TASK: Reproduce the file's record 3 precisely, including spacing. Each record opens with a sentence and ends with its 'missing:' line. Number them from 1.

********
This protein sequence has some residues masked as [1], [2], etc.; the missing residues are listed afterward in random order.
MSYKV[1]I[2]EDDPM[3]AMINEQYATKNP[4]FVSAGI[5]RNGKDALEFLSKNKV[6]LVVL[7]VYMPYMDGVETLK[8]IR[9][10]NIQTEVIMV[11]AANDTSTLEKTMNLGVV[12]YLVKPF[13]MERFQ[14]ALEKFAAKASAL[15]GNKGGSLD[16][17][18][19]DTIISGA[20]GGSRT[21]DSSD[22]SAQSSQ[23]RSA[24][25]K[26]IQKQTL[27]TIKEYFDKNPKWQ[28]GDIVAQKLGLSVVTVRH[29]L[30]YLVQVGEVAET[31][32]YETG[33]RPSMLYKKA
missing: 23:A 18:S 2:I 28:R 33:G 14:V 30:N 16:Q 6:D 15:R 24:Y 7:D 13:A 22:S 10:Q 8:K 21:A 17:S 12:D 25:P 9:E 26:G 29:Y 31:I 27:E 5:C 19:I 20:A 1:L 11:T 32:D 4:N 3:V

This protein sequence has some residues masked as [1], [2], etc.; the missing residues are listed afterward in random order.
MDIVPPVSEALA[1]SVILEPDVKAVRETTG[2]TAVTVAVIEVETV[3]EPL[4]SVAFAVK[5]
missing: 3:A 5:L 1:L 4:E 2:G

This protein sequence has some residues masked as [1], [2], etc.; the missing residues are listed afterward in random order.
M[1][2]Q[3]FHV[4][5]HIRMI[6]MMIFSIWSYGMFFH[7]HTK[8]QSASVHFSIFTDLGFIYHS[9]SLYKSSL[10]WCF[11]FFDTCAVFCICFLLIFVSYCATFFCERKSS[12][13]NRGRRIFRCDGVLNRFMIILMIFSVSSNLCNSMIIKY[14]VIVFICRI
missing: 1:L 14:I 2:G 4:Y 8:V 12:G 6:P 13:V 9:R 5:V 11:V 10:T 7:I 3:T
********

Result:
This protein sequence has some residues masked as [1], [2], etc.; the missing residues are listed afterward in random order.
M[1][2]Q[3]FHV[4][5]HIRMI[6]MMIFSIWSYGMFFH[7]HTK[8]QSASVHFSIFTDLGFIYHS[9]SLYKSSL[10]WCF[11]FFDTCAVFCICFLLIFVSYCATFFCERKSS[12][13]NRGRRIFRCDGVLNRFMIILMIFSVSSNLCNSMIIKY[14]VIVFICRI
missing: 1:L 14:I 2:G 4:Y 8:V 12:G 6:P 13:V 9:R 5:V 11:V 10:T 7:I 3:T